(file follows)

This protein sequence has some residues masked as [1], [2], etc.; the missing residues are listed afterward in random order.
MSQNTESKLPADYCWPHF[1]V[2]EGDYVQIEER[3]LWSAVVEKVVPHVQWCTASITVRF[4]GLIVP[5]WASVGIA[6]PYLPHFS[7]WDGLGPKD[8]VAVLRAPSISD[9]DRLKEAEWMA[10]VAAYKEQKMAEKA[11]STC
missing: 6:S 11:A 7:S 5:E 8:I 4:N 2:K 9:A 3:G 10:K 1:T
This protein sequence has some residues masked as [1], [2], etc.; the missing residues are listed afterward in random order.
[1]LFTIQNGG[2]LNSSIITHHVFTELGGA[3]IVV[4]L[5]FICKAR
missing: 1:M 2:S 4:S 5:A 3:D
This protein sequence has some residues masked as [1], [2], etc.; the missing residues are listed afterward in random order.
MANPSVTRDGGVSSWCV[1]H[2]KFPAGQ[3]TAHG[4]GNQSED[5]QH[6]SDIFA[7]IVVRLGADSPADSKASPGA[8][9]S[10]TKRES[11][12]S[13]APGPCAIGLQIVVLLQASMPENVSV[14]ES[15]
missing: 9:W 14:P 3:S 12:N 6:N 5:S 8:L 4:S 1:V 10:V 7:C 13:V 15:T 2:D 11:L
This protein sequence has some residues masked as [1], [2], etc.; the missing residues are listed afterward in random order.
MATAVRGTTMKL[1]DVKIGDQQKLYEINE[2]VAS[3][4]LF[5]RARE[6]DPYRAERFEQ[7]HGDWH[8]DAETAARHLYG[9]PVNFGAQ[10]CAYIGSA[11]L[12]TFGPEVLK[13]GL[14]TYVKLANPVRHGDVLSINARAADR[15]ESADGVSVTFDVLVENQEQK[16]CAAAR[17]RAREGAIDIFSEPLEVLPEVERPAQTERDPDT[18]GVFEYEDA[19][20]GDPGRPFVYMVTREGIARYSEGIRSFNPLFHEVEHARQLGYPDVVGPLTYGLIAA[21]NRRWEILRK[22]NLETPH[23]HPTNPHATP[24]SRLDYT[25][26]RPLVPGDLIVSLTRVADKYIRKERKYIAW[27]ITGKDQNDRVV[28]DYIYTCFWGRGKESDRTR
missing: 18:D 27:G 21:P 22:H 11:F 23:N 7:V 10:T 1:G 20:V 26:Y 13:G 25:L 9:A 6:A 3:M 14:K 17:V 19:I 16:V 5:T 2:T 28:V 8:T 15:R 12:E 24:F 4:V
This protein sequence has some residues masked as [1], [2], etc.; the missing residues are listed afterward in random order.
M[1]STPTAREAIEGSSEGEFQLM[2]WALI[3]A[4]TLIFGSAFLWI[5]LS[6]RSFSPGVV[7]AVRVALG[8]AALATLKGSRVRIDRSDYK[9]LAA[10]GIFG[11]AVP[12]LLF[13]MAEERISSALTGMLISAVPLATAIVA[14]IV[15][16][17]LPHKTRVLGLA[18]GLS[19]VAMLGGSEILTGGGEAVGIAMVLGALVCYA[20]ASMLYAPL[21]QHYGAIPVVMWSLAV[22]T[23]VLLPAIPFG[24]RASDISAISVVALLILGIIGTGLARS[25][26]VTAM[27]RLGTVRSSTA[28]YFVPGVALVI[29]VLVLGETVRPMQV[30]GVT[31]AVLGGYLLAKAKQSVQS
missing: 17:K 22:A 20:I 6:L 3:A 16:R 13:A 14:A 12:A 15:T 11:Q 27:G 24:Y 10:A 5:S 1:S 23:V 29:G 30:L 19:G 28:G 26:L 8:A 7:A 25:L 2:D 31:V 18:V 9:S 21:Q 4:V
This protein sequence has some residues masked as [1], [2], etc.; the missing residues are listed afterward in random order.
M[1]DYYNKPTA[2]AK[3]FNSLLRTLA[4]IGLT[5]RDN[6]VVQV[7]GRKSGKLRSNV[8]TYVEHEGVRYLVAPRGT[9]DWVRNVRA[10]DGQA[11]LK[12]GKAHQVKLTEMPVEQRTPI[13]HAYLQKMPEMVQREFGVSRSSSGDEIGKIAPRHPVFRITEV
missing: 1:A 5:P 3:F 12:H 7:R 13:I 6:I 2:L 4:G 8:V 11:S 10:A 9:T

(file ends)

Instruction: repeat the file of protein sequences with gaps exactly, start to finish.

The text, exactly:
This protein sequence has some residues masked as [1], [2], etc.; the missing residues are listed afterward in random order.
MSQNTESKLPADYCWPHF[1]V[2]EGDYVQIEER[3]LWSAVVEKVVPHVQWCTASITVRF[4]GLIVP[5]WASVGIA[6]PYLPHFS[7]WDGLGPKD[8]VAVLRAPSISD[9]DRLKEAEWMA[10]VAAYKEQKMAEKA[11]STC
missing: 6:S 11:A 7:S 5:E 8:I 4:N 2:K 9:A 3:G 10:K 1:T
This protein sequence has some residues masked as [1], [2], etc.; the missing residues are listed afterward in random order.
[1]LFTIQNGG[2]LNSSIITHHVFTELGGA[3]IVV[4]L[5]FICKAR
missing: 1:M 2:S 4:S 5:A 3:D
This protein sequence has some residues masked as [1], [2], etc.; the missing residues are listed afterward in random order.
MANPSVTRDGGVSSWCV[1]H[2]KFPAGQ[3]TAHG[4]GNQSED[5]QH[6]SDIFA[7]IVVRLGADSPADSKASPGA[8][9]S[10]TKRES[11][12]S[13]APGPCAIGLQIVVLLQASMPENVSV[14]ES[15]
missing: 9:W 14:P 3:S 12:N 6:N 5:S 8:L 4:S 1:V 10:V 7:C 13:V 15:T 2:D 11:L
This protein sequence has some residues masked as [1], [2], etc.; the missing residues are listed afterward in random order.
MATAVRGTTMKL[1]DVKIGDQQKLYEINE[2]VAS[3][4]LF[5]RARE[6]DPYRAERFEQ[7]HGDWH[8]DAETAARHLYG[9]PVNFGAQ[10]CAYIGSA[11]L[12]TFGPEVLK[13]GL[14]TYVKLANPVRHGDVLSINARAADR[15]ESADGVSVTFDVLVENQEQK[16]CAAAR[17]RAREGAIDIFSEPLEVLPEVERPAQTERDPDT[18]GVFEYEDA[19][20]GDPGRPFVYMVTREGIARYSEGIRSFNPLFHEVEHARQLGYPDVVGPLTYGLIAA[21]NRRWEILRK[22]NLETPH[23]HPTNPHATP[24]SRLDYT[25][26]RPLVPGDLIVSLTRVADKYIRKERKYIAW[27]ITGKDQNDRVV[28]DYIYTCFWGRGKESDRTR
missing: 18:D 27:G 21:P 22:H 11:F 23:N 7:V 10:T 1:G 20:V 26:Y 13:G 25:L 9:A 6:A 3:M 14:K 17:V 19:I 16:V 5:T 2:T 28:V 8:T 15:R 12:E 24:F 4:V
This protein sequence has some residues masked as [1], [2], etc.; the missing residues are listed afterward in random order.
M[1]STPTAREAIEGSSEGEFQLM[2]WALI[3]A[4]TLIFGSAFLWI[5]LS[6]RSFSPGVV[7]AVRVALG[8]AALATLKGSRVRIDRSDYK[9]LAA[10]GIFG[11]AVP[12]LLF[13]MAEERISSALTGMLISAVPLATAIVA[14]IV[15][16][17]LPHKTRVLGLA[18]GLS[19]VAMLGGSEILTGGGEAVGIAMVLGALVCYA[20]ASMLYAPL[21]QHYGAIPVVMWSLAV[22]T[23]VLLPAIPFG[24]RASDISAISVVALLILGIIGTGLARS[25][26]VTAM[27]RLGTVRSSTA[28]YFVPGVALVI[29]VLVLGETVRPMQV[30]GVT[31]AVLGGYLLAKAKQSVQS
missing: 17:K 22:A 20:I 6:L 3:A 16:R 13:A 14:A 12:A 15:T 11:Q 27:G 24:Y 10:A 5:S 1:S 23:V 29:G 30:L 19:G 28:G 26:L 8:A 7:A 25:L 2:D 31:V 18:V 9:S 21:Q 4:V
This protein sequence has some residues masked as [1], [2], etc.; the missing residues are listed afterward in random order.
M[1]DYYNKPTA[2]AK[3]FNSLLRTLA[4]IGLT[5]RDN[6]VVQV[7]GRKSGKLRSNV[8]TYVEHEGVRYLVAPRGT[9]DWVRNVRA[10]DGQA[11]LK[12]GKAHQVKLTEMPVEQRTPI[13]HAYLQKMPEMVQREFGVSRSSSGDEIGKIAPRHPVFRITEV
missing: 1:A 5:P 3:F 12:H 7:R 13:I 6:I 2:L 4:G 8:V 11:S 10:A 9:T